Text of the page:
Rheinmetall Unveils New Lynx Combat Support Vehicle

Rheinmetall as presented its newest addition to the Lynx family of armoured fighting vehicles (AFV): The Australian designed and manufactured Lynx Combat Support Vehicle (CSV).

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On October, at an event at Rheinmetall’s Australian Military Vehicle Centre of Excellence (MILVEHCOE) in Redbank, Queensland, the German arms manufacturer and largest supplier of military vehicles to the Australian Defence Force, unveiled the vehicle.

Rheinmetall Managing Director, Gary Stewart, said that the Lynx CSV is the most sophisticated and capable armoured vehicle ever to be designed and built in Australia, and based on a version of the Lynx Infantry Fighting Vehicle (IFV). “The Lynx CSV was designed by Australian engineers and manufactured at MILVEHCOE using Australian steel and our industry network of more than 100 partners. It is uniquely Australian as a ‘work horse’ vehicle, even taking on the distinct function of a ute [Australian slang for a pick-up like vehicle],” he said. “The Lynx CSV is a game-changer for armies and would enable soldiers to complete a range of missions while fully protected. With the CSV, soldiers can perform recovery, repair, manoeuvre support and support logistics using a vehicle with similarities to the existing Lynx IFV.”

The vehicle features onboard fuel capacity to support refuelling other vehicles in the field; a roof top mounted crane capable of lifting more than five tonnes, allowing it to pull other vehicles utilising the crane; an interchangeable power pack; and excavation attachments including a clam shell bucket and rock breaker. It is armed with a modular remote weapon station that can be configured with a range of weapons and ammunition from 7.62mm, 12.7mm up to 40mm grenades.

The Lynx family began as a private development by Rheinmetall, who unveiled the first iteration, the KF31 at the Eurosatory defence exhibition in June 2016. The KF41 variant was unveiled publicly at the Eurosatory defence exhibition in June 2018. The KF41 is a slightly larger and markedly heavier variant, but both can be configured for a variety of roles that include command and control, armoured reconnaissance, surveillance, repair, recovery or ambulance operations as well as an IFV configuration. In the latter, the Lynx is equipped with a Lance 2.0 turret with a 35mm autocannon and coaxial 7.62mm machinegun.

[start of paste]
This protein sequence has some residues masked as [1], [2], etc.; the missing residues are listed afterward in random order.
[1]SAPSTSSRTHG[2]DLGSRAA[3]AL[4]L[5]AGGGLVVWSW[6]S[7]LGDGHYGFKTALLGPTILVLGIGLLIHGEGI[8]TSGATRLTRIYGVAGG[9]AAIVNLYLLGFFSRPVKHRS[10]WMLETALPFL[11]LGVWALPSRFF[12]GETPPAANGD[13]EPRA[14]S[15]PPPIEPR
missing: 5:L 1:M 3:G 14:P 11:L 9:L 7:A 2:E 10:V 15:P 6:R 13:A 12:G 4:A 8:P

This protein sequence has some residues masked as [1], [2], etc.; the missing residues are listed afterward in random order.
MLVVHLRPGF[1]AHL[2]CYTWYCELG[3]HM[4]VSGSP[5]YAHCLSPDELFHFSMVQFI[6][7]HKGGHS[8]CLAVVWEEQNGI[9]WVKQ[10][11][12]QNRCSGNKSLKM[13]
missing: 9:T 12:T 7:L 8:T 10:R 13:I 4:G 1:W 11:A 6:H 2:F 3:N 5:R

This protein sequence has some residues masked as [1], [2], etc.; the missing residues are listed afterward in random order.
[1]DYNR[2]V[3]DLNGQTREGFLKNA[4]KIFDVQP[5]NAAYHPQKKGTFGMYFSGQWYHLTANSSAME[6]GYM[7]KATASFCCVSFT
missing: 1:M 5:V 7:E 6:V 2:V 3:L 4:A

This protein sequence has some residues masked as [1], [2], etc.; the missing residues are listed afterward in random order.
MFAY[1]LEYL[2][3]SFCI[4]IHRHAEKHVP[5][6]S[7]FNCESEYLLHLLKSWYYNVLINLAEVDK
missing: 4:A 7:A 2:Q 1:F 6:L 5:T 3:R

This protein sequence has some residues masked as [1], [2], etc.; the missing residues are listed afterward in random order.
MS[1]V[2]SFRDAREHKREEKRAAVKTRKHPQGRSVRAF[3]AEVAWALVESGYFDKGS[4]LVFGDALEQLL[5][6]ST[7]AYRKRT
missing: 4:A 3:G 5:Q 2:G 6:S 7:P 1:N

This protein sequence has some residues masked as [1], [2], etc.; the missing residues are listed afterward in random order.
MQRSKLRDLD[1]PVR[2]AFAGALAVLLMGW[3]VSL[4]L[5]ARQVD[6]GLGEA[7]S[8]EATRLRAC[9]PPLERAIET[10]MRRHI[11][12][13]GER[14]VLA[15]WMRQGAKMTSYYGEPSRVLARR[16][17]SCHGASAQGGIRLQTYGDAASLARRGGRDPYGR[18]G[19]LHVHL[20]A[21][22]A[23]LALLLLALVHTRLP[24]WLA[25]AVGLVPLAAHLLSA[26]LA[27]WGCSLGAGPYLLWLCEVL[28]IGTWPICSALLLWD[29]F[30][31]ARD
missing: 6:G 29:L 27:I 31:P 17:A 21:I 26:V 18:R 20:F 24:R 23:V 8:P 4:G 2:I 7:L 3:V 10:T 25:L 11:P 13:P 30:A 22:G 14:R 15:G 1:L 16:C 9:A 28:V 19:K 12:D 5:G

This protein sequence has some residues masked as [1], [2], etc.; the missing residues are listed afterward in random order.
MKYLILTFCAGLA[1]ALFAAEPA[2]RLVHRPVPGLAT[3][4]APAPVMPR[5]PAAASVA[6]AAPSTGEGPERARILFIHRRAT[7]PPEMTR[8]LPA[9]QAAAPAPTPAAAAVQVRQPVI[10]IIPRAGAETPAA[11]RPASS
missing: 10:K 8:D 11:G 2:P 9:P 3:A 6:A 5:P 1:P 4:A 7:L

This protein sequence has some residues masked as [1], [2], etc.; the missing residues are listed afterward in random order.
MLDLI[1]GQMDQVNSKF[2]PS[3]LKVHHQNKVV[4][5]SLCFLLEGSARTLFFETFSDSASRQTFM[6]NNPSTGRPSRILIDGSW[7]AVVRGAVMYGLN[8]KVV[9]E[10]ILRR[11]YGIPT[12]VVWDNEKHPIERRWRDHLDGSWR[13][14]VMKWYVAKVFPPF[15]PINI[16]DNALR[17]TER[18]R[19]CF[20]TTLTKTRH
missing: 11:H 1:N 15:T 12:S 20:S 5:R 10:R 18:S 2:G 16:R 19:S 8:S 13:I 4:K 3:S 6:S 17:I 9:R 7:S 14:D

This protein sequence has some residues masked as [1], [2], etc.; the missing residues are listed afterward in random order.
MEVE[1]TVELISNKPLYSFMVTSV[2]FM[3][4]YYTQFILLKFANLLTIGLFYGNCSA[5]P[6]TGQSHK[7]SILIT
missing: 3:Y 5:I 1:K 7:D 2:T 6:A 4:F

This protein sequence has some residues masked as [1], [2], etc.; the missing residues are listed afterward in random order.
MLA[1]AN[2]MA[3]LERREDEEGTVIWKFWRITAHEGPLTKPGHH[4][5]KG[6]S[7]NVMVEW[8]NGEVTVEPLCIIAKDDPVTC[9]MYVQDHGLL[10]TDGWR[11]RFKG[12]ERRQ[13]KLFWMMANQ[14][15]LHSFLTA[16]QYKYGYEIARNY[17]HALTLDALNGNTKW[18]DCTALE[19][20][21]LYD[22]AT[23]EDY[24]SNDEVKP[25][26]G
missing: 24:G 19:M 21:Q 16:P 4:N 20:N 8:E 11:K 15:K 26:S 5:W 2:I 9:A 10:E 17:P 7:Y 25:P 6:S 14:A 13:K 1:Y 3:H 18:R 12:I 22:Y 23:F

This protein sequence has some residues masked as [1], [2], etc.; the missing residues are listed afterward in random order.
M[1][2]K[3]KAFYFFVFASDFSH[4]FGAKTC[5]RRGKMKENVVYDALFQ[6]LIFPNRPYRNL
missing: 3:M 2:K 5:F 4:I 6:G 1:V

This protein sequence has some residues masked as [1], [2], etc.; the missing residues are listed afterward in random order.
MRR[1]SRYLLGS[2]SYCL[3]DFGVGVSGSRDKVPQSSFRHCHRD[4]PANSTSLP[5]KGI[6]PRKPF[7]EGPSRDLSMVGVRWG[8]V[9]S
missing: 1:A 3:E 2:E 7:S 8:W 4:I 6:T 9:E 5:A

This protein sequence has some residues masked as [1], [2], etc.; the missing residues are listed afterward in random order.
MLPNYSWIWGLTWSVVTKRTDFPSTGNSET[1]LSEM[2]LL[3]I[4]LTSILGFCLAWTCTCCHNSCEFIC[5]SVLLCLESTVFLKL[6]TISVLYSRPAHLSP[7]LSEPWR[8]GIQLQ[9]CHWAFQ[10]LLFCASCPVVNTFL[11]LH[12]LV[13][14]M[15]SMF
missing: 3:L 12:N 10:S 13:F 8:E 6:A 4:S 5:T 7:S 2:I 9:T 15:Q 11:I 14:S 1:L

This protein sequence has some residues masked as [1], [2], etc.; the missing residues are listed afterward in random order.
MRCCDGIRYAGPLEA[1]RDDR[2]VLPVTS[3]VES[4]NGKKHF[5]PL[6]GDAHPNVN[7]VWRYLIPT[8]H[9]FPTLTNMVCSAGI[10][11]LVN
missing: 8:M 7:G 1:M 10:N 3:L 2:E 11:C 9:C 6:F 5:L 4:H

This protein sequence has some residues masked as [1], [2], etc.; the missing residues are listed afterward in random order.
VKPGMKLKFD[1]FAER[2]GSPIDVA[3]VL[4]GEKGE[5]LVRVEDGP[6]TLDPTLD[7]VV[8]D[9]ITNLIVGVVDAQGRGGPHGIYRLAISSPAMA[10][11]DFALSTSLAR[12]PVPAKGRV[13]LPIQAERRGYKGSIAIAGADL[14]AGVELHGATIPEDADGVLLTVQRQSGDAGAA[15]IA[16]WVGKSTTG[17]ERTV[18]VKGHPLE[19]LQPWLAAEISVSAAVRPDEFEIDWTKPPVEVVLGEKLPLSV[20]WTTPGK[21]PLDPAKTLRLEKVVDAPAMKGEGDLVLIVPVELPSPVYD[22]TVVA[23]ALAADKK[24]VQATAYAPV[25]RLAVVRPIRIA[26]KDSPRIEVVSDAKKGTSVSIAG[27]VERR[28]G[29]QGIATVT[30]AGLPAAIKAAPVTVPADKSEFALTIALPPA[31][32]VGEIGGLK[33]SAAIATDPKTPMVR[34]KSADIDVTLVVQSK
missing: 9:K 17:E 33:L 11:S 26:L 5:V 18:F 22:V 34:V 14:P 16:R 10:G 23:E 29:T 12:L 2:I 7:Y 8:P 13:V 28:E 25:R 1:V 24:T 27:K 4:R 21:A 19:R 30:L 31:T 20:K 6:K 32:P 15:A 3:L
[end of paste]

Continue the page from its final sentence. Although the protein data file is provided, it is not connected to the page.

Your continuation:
The first customer to the Lynx was Hungary, who signed a contract for the acquisition of 218 vehicles for more than $2 billion in September of last year. Out of these, a first batch of 46 Lynx is to be constructed in Germany and delivered by early 2023, with the remainder manufactured in Hungary. The Lynx is also under consideration by the Czech Army, where it is competing with BAE’s CV90 and General Dynamic’s ASCOD. The vehicle, or more likely a modified version based on it, is also still under consideration in the United States’ Optionally Manned Fighting Vehicle (OMFV) program. This program aims at replacing the Bradly IFV among other platforms and currently considers digital concept designs by Point Blank Enterprises, Oshkosh Defense, BAE Systems, General Dynamics Land Systems, and American Rheinmetall Vehicles. Those designs will inform the Abbreviated-Concept Development Document (A-CDD) expected to be published in the first quarter of fiscal 2022.

The Lynx is also a contender in the Australian Land 400 program, specifically its phase 3. Land 400 is a comprehensive armament program, aiming at replacing Australia’s fleet of ASLAV (a modified LAV-25) and M113AS4, in various variants. The program has been officially described as the largest and most expensive procurement program in the history of the Australian Army. With a total value of between $15.48 billion, it covers the acquisition of 611 armoured vehicles over 15 years. Its second phase covers the replacement of the ASLAV, which has begun in earnest with the acquisition of Rheinmetalls Boxer Combat Reconnaissance Vehicles (CRV) earlier this year. The third phase is the replacement of the M113AS4 and a fourth phase covers the acquisition of an integrated training system. The full Phase 3 requirement is understood to comprise 400 IFVs made up of 281 turreted platforms and 119 non-turreted variants, although most reports continue to refer to “up to 450” IFVs. In this third phase, the Lynx competes with Hanwha Defense Australia’s (HDA’s) AS21 Redback. Currently, both vehicles are undergoing evaluation by the Australian Army.

By Kevin Klemann 

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